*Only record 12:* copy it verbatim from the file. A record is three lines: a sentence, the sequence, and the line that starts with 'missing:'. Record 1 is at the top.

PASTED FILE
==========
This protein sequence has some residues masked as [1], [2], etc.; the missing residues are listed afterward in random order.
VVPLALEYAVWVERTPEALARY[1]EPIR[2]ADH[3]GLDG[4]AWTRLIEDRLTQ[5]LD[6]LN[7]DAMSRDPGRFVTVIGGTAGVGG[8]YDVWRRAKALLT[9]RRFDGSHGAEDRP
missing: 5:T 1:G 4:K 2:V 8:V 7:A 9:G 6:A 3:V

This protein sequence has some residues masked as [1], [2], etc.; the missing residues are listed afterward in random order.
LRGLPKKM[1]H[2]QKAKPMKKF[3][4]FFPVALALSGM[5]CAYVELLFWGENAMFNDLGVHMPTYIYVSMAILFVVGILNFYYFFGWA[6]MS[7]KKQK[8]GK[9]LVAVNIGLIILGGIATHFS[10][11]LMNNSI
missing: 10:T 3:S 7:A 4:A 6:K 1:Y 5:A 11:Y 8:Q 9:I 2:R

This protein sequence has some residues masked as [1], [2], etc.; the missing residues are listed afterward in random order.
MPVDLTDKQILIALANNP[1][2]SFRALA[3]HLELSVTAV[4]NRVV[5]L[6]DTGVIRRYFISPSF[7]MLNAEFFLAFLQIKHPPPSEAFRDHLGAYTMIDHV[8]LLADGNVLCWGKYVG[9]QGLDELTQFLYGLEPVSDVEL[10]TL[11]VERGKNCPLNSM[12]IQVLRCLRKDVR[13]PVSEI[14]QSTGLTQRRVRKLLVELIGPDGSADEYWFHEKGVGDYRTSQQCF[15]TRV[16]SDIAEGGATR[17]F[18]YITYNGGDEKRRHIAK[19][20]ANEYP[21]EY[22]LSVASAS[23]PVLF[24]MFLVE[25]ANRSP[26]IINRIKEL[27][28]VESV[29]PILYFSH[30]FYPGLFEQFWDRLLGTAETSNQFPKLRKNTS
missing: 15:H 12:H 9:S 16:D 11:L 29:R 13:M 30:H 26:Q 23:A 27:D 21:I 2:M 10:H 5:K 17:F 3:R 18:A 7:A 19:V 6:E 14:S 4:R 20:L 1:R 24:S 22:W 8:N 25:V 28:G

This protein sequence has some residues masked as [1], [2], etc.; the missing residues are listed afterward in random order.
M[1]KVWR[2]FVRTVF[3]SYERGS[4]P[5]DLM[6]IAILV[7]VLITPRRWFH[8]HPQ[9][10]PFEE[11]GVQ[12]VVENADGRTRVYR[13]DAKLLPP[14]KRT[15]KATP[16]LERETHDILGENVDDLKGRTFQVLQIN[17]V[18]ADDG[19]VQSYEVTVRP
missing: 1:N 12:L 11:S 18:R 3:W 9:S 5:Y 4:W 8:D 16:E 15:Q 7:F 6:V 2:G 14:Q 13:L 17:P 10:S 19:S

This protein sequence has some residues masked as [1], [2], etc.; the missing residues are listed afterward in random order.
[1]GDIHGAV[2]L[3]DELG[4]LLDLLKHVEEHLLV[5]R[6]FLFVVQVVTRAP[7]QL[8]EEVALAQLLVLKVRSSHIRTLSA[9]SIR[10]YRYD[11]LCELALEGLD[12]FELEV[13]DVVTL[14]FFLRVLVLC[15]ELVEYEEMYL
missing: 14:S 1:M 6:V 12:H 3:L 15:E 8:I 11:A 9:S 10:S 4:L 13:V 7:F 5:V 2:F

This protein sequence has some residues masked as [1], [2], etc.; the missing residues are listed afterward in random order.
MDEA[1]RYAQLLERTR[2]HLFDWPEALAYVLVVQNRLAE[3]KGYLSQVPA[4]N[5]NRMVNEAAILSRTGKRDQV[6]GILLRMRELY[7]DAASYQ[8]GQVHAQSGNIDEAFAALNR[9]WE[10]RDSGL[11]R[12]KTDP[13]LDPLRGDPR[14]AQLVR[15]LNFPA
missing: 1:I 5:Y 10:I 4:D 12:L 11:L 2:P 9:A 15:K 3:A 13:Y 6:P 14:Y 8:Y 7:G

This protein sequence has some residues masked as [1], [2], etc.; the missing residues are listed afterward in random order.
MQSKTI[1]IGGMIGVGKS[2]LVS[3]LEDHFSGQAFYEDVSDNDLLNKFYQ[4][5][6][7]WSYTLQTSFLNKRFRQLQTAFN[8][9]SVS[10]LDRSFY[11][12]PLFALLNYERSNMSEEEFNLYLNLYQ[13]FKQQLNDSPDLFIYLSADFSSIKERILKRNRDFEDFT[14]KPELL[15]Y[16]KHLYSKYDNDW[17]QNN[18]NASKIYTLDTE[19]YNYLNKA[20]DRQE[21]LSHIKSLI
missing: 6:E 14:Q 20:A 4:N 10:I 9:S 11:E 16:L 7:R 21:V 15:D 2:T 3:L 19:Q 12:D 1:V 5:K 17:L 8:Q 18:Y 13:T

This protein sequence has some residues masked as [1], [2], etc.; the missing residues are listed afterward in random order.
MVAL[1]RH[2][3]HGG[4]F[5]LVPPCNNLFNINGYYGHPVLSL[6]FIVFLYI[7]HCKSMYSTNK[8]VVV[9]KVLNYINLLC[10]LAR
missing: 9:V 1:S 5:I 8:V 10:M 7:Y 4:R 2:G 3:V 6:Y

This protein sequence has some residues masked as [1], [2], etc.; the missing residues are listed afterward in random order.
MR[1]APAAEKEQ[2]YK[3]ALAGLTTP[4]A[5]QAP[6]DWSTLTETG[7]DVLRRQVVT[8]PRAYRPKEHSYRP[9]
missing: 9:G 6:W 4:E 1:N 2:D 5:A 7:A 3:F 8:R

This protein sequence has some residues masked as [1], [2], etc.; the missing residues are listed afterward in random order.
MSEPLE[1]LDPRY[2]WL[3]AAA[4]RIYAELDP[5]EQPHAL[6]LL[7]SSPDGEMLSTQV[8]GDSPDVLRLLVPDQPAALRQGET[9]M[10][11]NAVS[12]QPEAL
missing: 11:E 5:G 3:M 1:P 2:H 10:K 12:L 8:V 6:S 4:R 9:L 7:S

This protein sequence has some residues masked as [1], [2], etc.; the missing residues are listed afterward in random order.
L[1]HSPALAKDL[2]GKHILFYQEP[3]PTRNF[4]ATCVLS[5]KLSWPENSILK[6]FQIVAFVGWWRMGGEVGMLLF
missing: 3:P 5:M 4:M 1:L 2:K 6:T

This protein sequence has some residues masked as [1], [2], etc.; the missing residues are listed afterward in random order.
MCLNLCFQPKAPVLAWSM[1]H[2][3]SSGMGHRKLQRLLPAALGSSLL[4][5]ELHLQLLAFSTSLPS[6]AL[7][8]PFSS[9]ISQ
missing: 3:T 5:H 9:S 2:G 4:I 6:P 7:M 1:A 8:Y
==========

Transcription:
This protein sequence has some residues masked as [1], [2], etc.; the missing residues are listed afterward in random order.
MCLNLCFQPKAPVLAWSM[1]H[2][3]SSGMGHRKLQRLLPAALGSSLL[4][5]ELHLQLLAFSTSLPS[6]AL[7][8]PFSS[9]ISQ
missing: 3:T 5:H 9:S 2:G 4:I 6:P 7:M 1:A 8:Y